But is this aimed at welding due to the rods and the addition of this to the process or is it the mention of mild steel on its own that can cause the risk.

Thanks in advance


Ian Hart
Ian Hart
5 years ago
Reply to  John Walkden

Hi John, this article has now been updated to incorporate your question.

Jason Caines
Jason Caines
4 years ago
Reply to  Ian Hart

What specific sort of cutting does this involve?
We don’t do much where I work, but they have had a knee jerk reaction.
Is this just gas cutting (oxy acetylene), cutting with a grinder, cutting with a saw (mechanical or manually)?


5 years ago

Hi everyone , I am about to start using welding equipment myself as a start up business . Do I need to gat an LEV assessor out to advise me on the correct LEV equipment to use or can I get it myself. Thank you

ian baldock
ian baldock
5 years ago

Surely, if general ventilation is not deemed adequate in reducing exposure to welding fume, then how can the use of suitable RPE when welding outdoors be acceptable as PPE is the last line of defence. The HSE reiterate the use of LEV, this includes i am sure, portable LEV devices for welding outdoors as this will capture the majority of welding fume at source. RPE should be used to protect the welder against any residual fume not captured by the LEV system. So my understanding is LEV and RPE – thoughts please guys.

Sylvia Bates
Sylvia Bates
4 years ago

My husband is a welder / fabricator and their RPE provider has told them that due to the new requirements on welding they need to change all their current welding masks / helmets etc and they must do it as it is the law. Surely existing RPE types are still relevant and this is about LEV not PPE – have I missed a change in coding of RPE for those undertaking welding operations?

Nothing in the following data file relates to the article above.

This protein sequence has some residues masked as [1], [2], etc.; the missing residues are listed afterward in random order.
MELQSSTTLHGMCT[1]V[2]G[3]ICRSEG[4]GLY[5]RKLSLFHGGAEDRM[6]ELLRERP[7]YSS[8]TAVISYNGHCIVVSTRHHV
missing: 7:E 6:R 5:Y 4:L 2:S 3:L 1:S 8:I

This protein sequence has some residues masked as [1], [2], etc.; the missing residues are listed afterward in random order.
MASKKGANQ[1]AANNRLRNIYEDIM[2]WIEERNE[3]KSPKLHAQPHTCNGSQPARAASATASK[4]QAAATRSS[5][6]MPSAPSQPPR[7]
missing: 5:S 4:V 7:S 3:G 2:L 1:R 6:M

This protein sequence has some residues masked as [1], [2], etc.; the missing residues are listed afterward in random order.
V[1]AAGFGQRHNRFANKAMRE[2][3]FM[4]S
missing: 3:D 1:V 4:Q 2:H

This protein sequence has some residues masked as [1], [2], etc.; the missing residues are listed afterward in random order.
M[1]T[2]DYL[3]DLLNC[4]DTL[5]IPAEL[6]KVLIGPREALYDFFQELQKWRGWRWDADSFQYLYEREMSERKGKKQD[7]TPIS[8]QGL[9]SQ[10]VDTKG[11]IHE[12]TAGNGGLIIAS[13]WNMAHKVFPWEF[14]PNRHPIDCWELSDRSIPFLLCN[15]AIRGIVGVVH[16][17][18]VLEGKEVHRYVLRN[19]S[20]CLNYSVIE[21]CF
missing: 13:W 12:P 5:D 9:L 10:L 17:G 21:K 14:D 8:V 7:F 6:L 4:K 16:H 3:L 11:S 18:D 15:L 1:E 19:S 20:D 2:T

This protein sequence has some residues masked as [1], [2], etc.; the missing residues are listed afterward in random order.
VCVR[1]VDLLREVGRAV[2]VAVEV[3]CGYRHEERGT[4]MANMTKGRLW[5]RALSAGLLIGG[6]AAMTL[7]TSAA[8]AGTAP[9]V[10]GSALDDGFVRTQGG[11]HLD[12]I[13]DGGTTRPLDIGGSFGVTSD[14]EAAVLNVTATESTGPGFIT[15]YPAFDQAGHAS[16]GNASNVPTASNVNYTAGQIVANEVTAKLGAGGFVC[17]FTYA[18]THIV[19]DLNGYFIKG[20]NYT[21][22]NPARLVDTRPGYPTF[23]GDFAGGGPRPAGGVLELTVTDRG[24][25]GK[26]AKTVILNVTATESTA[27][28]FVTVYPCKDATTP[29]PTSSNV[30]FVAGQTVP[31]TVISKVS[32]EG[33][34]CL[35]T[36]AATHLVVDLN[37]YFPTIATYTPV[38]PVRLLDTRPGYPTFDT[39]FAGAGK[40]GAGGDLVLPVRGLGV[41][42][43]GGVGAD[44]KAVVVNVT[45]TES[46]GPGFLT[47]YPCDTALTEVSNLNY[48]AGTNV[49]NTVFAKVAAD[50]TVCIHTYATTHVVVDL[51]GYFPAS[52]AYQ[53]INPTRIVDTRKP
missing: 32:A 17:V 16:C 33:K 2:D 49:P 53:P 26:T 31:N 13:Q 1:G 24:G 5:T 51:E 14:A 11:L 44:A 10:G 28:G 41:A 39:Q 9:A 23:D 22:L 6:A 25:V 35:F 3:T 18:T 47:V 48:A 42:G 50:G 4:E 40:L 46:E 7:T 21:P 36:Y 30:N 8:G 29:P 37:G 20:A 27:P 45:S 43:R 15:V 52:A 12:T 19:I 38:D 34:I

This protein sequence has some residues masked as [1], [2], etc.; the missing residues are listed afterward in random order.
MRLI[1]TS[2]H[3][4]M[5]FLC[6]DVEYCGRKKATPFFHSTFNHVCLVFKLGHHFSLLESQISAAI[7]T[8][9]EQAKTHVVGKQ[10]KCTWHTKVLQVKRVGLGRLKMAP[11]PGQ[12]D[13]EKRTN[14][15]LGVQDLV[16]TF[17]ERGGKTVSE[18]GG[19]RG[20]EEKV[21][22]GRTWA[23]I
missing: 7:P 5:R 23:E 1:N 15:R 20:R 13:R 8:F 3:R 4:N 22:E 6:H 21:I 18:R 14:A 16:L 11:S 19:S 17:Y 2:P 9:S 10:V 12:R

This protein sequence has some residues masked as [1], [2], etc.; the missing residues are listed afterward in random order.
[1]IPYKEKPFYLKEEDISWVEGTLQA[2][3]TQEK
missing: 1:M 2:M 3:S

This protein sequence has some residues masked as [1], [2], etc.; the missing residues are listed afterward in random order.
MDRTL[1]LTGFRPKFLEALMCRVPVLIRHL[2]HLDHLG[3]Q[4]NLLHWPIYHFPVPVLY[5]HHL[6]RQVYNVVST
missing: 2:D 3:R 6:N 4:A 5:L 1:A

Craig Hymers
Craig Hymers
3 years ago
Reply to  Sylvia Bates

Controls like LEV should be in place, as your husband is a welder, I assume this is a main part of the businesses operations. However, HSE accept that LEV cannot guarantee 100% capture of the fume. This would be dependant on a number of factors. Therefore, HSE are say RPE and LEV should be used together (and with good general ventilation). If your husband is welding for over an hour then Airfed (or positive pressure) RPE should be used.

3 years ago

Our health and safety manager is telling us that we are at a safe level for all welding including stainless . The alert clearly says there is no known safe level for mild steel fumes. She says it’s on the list of things to do but the alert came out in feb 2019. We don’t have any lev for stainless just a couple of mobile units and fans in walls. Is she correct and how long do companies have to install lev if she is wrong ?

Craig Hymers
Craig Hymers
3 years ago
Reply to  Shaun

In stainless steel welding the fume is harder to see with the naked eye. Use a Tyndall beam to highlight the fume release. All types of welding are subject to control under the COSHH regulations, and whilst weld fume is not considered as ALARP (control As Low As Reasonably Practicable). However, some of its composition is Manganese, Chromium VI and Nickel is. If these weld processes are a foreseeable part of the businesses activity then engineering controls such as LEV are required.

2 years ago

Welding is the process of heating metal together with the aid of a welding machine. There are many different kinds of welding processes used today and for every type of metal there is a different kind of welding fume that should be used to protect elements. Some of the most common gases used in welding processes include: Argon, Carbon dioxide, Hydrogen, Fuel gas, Solid vapor, Combustion gas, Oxidizer gas, Ammonia, Nitrous Oxide and Phosphorus. The main purpose of these gases is to create a protective shield over the welds and keep the elements free from debris that may otherwise break… Read more »

Alastair Ferguson
Alastair Ferguson
2 years ago

Doesn’t answer my question are different filters required for welding galvanized steel